Alerts & Updates 2nd Jul 2024

SEBI limits any extension of an LVF’s tenure to five years

Authors

Vinod Joseph Partner | Mumbai
Paridhi Jain Associate | Mumbai

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  • On June 27, 2024, the Board of the Securities and Exchange Board of India (SEBI) held its 206th meeting in Mumbai and approved a proposal to limit any extension of the tenure of Large Value Funds for Accredited Investors (LVF) to 5 years. Such 5-year extension would be subject to the approval of 2/3rd of the unit holders by value. If at the end of the extension period the LVF has unliquidated investments, the LVF can opt for a dissolution period as is permitted for all AIFs.

    Existing LVF schemes that have not specified a cap in the extension of their tenures in their PPMs or whose extension period is beyond 5 years, are required to amend their PPM to align the relevant clauses in their PPMs with the aforesaid requirement, within 3   months from the date of issuance of a circular by SEBI in this regard. While realigning the term, such schemes shall have the flexibility to modify their original base tenure of  the scheme with the unanimous consent of all their investors. So, if a LVF Scheme’s original tenure is 8 years and the PPM permits the extension of its term by up to 8 years, the Fund is expected to amend its PPM so that any extension can only be up to 5 years. It is likely that SEBI’s circular which implements this proposal will clarify that investor consent is not requirement for such modification and alignment of the PPM with SEBI’s proposal. However, if at the time of the alignment, the investors unanimously resolve to modify the original term of the Scheme from 8 years to 12 years, they may do so. This would be a one-in-a-lifetime opportunity for the LVF Scheme to amend its base term.

    The Securities and Exchange Board of India (Alternative Investment Funds), 2012 (SEBI AIF Regulations) define a “Large Value Fund for Accredited Investors” to mean an Alternative Investment Fund (AIF) or scheme of an  AIF in which each investor (other than the Manager, Sponsor, employees or directors of the AIF or employees or directors of the Manager) is an accredited investor and invests not less than seventy crore rupees. The SEBI AIF Regulations offer a number of exemptions to LVFs, one of which can be found in the proviso to Regulation 13(5) of the SEBI AIF Regulations. Regulation 13(5) of the SEBI AIF Regulations states that the tenure of any close ended AIF may be extended for up to 2  years, subject to the approval of 2/3rd  of the unit holders by value of their investment in the AIF. The proviso to this regulation carves out an exemption for LVFs and states that an LVF can extend its tenure beyond 2 years, subject to terms of its contribution agreement, other fund documents and such conditions as may be specified by SEBI from time to time.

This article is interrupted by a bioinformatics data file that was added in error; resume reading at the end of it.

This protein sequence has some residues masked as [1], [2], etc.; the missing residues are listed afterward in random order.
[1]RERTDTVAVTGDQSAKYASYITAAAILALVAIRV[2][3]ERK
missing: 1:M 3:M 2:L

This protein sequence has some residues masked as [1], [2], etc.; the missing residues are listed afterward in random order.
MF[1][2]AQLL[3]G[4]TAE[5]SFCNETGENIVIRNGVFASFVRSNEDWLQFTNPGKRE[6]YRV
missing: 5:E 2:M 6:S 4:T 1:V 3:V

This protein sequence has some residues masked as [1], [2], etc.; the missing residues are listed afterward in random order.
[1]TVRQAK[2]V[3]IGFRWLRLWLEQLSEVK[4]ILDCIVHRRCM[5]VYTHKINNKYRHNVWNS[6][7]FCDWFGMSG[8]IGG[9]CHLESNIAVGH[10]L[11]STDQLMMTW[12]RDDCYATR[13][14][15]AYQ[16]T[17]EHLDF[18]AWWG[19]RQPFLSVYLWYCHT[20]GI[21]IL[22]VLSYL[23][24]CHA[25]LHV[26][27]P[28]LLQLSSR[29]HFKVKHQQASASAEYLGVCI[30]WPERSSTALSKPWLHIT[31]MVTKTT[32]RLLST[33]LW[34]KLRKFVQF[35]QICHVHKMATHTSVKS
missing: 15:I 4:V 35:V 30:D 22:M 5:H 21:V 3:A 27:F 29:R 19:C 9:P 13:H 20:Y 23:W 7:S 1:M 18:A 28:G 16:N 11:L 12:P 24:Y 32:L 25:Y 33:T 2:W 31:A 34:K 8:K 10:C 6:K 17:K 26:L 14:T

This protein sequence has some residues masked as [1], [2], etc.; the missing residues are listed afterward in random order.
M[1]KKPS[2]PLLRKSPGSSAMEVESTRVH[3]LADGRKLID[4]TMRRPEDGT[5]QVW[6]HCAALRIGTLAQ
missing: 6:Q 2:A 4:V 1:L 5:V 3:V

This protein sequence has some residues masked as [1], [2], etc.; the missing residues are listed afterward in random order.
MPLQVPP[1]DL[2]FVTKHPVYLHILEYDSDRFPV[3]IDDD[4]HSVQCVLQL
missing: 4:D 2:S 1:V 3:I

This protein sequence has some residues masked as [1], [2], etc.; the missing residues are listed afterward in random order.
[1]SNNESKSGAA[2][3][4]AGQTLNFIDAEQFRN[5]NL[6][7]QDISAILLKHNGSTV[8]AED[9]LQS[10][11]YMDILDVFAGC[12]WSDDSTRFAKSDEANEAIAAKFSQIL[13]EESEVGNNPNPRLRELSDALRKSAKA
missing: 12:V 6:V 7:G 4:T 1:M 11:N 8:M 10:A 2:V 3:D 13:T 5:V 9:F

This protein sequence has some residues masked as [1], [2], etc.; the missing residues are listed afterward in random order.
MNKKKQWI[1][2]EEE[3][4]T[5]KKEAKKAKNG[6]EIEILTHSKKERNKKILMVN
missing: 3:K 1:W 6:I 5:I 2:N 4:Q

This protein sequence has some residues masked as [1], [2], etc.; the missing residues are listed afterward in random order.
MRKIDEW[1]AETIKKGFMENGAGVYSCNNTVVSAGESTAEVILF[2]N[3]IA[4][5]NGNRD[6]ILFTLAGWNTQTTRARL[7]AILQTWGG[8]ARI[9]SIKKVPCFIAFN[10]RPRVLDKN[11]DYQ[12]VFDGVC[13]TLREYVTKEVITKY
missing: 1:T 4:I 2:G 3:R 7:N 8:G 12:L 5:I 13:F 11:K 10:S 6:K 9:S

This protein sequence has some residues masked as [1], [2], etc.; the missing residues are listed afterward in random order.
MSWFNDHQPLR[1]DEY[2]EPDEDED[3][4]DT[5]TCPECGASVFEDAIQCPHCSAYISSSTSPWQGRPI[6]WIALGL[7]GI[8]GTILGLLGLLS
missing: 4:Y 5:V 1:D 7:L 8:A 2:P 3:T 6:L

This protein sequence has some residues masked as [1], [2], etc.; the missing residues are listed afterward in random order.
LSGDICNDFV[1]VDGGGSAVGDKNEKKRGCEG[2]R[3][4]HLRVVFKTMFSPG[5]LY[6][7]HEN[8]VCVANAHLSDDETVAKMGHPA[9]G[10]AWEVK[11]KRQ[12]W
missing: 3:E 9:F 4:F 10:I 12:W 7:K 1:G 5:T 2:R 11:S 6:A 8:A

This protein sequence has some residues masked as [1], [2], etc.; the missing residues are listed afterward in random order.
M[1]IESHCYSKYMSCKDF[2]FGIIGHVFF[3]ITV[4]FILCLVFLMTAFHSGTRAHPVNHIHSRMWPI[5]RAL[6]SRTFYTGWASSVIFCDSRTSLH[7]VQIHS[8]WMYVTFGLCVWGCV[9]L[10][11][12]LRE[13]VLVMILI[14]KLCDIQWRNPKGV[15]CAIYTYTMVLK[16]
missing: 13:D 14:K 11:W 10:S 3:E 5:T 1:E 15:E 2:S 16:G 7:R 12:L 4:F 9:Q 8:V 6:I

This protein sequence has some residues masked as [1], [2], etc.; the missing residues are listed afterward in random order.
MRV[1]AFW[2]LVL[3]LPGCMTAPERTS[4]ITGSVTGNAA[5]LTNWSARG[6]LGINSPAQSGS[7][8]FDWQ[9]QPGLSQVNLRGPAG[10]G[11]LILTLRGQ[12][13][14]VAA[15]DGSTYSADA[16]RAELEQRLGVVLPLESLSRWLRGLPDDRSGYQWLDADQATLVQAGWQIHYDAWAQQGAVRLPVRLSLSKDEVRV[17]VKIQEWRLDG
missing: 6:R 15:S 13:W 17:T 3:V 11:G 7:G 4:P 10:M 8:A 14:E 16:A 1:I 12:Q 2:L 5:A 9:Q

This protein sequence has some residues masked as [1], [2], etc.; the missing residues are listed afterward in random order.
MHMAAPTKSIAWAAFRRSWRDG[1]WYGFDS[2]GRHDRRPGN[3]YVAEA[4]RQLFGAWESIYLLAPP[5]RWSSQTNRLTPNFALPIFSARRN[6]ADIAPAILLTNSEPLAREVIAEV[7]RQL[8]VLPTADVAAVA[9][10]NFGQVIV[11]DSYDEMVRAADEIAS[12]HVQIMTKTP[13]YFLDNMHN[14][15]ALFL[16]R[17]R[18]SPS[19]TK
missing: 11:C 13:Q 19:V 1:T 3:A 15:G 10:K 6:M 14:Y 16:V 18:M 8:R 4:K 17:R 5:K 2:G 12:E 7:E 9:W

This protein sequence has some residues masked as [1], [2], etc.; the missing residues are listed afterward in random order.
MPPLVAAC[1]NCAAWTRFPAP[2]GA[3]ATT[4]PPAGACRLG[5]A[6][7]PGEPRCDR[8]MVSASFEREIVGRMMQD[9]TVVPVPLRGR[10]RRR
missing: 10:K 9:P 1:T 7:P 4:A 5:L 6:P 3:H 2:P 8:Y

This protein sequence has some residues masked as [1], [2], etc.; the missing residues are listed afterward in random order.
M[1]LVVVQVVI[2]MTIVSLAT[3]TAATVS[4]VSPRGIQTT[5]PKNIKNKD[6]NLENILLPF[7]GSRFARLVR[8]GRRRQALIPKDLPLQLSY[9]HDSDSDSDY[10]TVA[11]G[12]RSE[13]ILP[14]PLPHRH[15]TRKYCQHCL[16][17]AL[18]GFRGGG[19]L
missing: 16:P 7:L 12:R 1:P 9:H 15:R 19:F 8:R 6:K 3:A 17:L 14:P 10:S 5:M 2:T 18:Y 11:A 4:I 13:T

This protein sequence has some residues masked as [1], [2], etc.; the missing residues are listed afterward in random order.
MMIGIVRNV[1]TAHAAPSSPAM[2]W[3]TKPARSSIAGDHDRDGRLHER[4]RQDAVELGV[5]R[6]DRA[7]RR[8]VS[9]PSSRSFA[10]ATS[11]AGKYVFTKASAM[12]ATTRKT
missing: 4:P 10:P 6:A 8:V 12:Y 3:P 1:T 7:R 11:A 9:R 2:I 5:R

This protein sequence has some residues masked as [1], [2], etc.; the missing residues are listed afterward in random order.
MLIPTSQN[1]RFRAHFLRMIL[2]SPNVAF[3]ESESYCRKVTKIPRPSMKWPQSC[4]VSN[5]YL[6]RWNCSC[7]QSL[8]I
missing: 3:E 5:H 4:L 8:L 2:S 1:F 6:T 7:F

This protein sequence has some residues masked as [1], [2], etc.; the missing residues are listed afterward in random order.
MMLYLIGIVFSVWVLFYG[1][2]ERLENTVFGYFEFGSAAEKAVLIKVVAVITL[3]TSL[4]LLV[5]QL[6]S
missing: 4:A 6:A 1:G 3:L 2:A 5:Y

SEBI’s new proposal takes away the freedom given to LVFs until now, to extend their tenure as much as they wish, as long as the LVF’s fund documents permit such extension. Until now, if an LVF’s PPM states that the trustee of the LVF can, at its sole discretion and in the interest of the investors, extend its term by 10 years, the trustee of the LVF could do so, provided such extension is in the interest of the investors. Such LVF Schemes will now have to modify the PPMs.

    The minutes of the Board meeting held on June 27, 2024 can be found here.

  • ELP Comments

    Henceforth, an LVF cannot extend the tenure prescribed by its PPM beyond 5 years. Further, any extension would be subject to the approval of 2/3rd of the unit holders by value, just as in the case of other AIFs. This new rule is undoubtedly motivated by the recent amendments to SEBI AIF Regulations replacing the concept of Liquidation Scheme with Dissolution Period, which has made it easier for AIFs to liquidate their investments and windup. The minutes of SEBI’s Board meeting state that SEBI’s objective is to protect investors / potential investors from delayed disclosure/  recognition of true asset quality, liquidity, fund value, and performance of AIFs/ managers. LVFs are considered to be “big boys” who need little protection from SEBI and can look after themselves. However, it looks like SEBI doesn’t wish to leave even LVFs entirely unprotected.

    We hope you have found this information useful. For any queries/clarifications please write to us at insights@elp-in.com  or write to our authors:

    Vinod Joseph, Partner – Email – vinodjoseph@elp-in.com

    Paridhi Jain, Associate, Email – paridhijain@elp-in.com

     

Disclaimer: The information contained in this document is intended for informational purposes only and does not constitute legal opinion or advice. This document is not intended to address the circumstances of any individual or corporate body. Readers should not act on the information provided herein without appropriate professional advice after a thorough examination of the facts and circumstances of a situation. There can be no assurance that the judicial/quasi-judicial authorities may not take a position contrary to the views mentioned herein.